are impossible, because they go from nudity to skirted,
and we don't... there's no structure.
It's an imaginary costume.
So the color palette of the sets and the costumes
has a reference to William Blake, just because we like it.
Adrianne Lobel, who designed the sets for this, started
by giving me many, many sheets
of different color combinations.
Because we decided early on that it should be representative
of the landscapes and the cityscapes
that are mentioned in the text, and how to do that
without, you know, putting in a river and a mountain
and a church and a square?
I didn't want it to be that.
But Adrianne came up with a series
of 21 drops and scrims, it's turned out, which is a lot,
so that everything can change color all the time.
>> Mark has such a unique sense about every single dance.
Every single dance is different from the other.
Even in L'Allegro, every section is different from the other.
And every dance has its own identity, its own life,
its own, like, DNA, if you will.
One of my favorite scenes is the hunt.
And it's a hunt of two foxes.
And the dancers create the scenery.
We become the trees, the shrubbery, the hunting party,
the dogs, the foxes.
So the audience doesn't have to imagine
that they're watching a fox hunt.
They're actually seeing it onstage.
>> A big, big, important reason why this piece
is successful-- and it is, we've been doing it
for many years all around the world--
is because of the fabulous dancers in my company,
the Mark Morris Dance Group.
And not just the ones in the recording of this dance
that you've seen, but all of the ones
before and after.
>> We often get told that we look... as dancers,
as a company, we look like everyday people.
We don't look like dancers.
The point of Mark's work, I think, is that it looks
inclusive, and it looks like anyone can do it.
Having been on both sides of that,
I know that that's not true.
It's very rigorous and technically demanding.
>> I think that it has a beautiful classicism to it.
The simple walks and gestures are not pedestrian in any way.
They're not modern.
They reference, you know, classical sculpture
and classical philosophy.
(woman singing in Italian)
>> In this piece, L'Allegro, I use a great deal
of techniques or forms that come from the national dances,
the local dances, the folk dances,
the oral tradition dances, of many cultures.
There's a dance with two lines of 12 people
in exact symmetrical patterns.
And that's from a dance from Bulgaria where people
do this limping step, up, down, up, down,
sort of posting, like on a horse.
And so it's everyone in the dance drawing
in the space of the theater these lines.
And it looks great from anywhere--
from straight up, from straight overhead,
and from inside it.
It's meant to make people want to participate in it.
And they do.
I think it's my responsibility as a choreographer to find out
everything I can about a piece of music.
So aside from just loving a piece of music,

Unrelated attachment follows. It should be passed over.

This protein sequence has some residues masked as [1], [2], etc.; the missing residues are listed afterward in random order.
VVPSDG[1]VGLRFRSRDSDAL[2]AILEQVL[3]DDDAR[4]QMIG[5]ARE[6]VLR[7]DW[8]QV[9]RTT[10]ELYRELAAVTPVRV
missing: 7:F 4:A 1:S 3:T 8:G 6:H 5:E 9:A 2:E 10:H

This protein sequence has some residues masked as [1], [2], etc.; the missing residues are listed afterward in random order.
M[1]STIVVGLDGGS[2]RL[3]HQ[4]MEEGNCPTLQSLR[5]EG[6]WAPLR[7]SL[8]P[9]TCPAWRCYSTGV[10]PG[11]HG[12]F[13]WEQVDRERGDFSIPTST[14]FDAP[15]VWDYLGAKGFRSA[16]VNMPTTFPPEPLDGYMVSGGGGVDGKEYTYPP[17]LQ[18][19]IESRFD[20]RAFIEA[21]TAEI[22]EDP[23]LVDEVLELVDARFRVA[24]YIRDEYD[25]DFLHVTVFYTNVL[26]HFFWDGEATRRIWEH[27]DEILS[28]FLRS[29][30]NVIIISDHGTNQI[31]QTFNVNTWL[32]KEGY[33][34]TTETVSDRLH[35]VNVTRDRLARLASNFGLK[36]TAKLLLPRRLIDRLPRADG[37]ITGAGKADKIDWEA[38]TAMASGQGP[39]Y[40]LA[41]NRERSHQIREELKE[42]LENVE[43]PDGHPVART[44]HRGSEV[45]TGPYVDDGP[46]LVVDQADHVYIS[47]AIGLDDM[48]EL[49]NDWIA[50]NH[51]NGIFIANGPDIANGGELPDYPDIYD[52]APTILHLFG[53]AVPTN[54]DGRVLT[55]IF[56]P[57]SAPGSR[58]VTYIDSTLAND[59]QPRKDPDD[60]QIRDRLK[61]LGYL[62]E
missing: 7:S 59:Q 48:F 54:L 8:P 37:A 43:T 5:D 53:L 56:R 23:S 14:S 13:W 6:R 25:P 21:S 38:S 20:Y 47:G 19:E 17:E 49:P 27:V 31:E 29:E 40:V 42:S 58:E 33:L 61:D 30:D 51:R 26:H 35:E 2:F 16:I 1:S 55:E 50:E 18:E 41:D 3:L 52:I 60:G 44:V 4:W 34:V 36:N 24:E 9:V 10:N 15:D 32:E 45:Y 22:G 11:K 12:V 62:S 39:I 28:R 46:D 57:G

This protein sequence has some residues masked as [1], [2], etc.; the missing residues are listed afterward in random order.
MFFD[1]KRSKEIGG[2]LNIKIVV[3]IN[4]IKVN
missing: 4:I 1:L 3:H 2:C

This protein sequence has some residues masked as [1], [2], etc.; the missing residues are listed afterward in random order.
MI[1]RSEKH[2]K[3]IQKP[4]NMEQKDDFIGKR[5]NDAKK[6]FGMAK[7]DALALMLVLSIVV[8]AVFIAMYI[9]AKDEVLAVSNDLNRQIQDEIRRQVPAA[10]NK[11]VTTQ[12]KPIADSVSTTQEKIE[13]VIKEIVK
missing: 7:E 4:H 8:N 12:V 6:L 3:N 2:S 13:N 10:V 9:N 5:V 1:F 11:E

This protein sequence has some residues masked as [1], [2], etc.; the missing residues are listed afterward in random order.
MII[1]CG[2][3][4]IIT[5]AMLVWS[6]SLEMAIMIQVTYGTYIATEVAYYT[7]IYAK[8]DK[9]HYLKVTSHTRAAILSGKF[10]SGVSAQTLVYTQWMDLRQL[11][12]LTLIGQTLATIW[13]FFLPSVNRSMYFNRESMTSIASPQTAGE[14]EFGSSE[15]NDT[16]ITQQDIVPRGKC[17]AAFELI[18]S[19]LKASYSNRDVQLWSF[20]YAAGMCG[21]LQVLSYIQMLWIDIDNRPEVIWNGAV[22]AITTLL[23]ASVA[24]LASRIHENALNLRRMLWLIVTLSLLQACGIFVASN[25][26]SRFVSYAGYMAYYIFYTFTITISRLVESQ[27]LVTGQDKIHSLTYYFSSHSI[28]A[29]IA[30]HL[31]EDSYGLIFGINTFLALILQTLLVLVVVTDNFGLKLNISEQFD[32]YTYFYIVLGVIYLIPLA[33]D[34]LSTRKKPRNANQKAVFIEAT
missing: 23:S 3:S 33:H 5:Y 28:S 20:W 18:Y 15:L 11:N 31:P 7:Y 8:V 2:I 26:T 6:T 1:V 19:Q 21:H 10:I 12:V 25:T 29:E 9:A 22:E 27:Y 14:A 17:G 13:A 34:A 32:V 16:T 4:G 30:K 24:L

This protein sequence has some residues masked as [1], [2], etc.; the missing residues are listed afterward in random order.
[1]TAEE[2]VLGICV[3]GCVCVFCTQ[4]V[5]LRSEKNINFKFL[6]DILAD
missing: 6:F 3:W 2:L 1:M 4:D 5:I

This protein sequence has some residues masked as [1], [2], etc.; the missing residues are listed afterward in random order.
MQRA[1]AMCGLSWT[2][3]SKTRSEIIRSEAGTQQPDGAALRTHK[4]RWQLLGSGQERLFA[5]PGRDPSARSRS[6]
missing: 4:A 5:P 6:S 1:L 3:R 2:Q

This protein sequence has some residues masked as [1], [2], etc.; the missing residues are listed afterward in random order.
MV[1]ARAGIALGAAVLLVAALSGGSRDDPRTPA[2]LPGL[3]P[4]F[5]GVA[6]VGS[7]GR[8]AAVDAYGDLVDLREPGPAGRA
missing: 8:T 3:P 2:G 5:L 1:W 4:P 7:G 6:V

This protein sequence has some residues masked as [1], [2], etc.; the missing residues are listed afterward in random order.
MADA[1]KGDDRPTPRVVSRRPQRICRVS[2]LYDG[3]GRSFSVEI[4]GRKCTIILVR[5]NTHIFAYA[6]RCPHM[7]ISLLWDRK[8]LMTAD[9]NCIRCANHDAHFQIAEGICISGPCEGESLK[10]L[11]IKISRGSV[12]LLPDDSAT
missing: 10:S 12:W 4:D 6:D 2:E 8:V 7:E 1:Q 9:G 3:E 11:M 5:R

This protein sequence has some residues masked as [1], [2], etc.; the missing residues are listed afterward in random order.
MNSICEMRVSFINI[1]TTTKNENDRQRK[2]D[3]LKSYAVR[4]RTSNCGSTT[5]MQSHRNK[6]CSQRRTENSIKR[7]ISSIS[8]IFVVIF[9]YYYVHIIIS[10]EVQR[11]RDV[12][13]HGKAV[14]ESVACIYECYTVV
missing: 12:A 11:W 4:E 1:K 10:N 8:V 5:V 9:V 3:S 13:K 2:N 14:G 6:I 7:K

I have to understand it
dramaturgically and historically.
(woman singing in Italian)
All this music from the Baroque period is based
on dance rhythms.
It all springs from that.
And plus, the incredible detail and complexity
and fabulous structure of this music doesn't just
make you want to dance-- it makes you... makes me
believe what's being said.
So I'm not a religious man, but the religious music
from that period is unequaled.
>> "Basilica" is... takes place in a church,
a beautiful church with a stained glass window.
You walk in, you look down a hallway, and you've suddenly
found yourself in this gorgeous basilica.
It's a beautiful piece of organ music, and you're
just standing there looking at this gorgeous set,
being bathed in this light.
And it's really... it's really remarkable.
It's supposed to be a religious experience.
And while it might not be that for everyone,
it's certainly a really beautiful moment
to sort of take stock of where you are.
(choir singing in Italian)
>> On any given evening, there'll be something
that will stick out and will move you in a way
that may surprise you.
I think the beauty of the piece and the music
is that we all can relate to it.
We all experience the highs of life and the joys
that come with it, and also the sadness
and the beautiful word of melancholy,
which isn't just sad.
It's a rich, deep... you can actually find joy
in the sadness, and warmth in the melancholy.
>> The work represents a sense of community to me.
Everybody needs somebody else to complete the tasks
that we were given.
And in completing those tasks, that's where
the humanity comes across.
>> It's a work of incredible hope and, dare I say, joy,
because it is.
So the argument isn't "You should be like this"
or "You shouldn't be like this,"
L'Allegro or Penseroso.
It means that everyone has a value.
And these moods, if you will, counterbalance one another.
So the point isn't moderato.
The point is a very big range that you can participate in
in your whole life.
And that's manifested through this piece of theater art.
>> BOWEN: That is all for this edition ofOpen Studio.
Next week, the art of baseball, with a heavy hitter curator.
>> This felt like a change,
but an important sort of direction for us to take.
>> BOWEN: Until then, I'm Jared Bowen.
Thanks for joining us.
As always, you can visit us online at WGBH.org/OpenStudio.
And you can follow us on Twitter, @OpenStudioWGBH.
Is it possible to break glass with your voice?
>> No, not that I know of.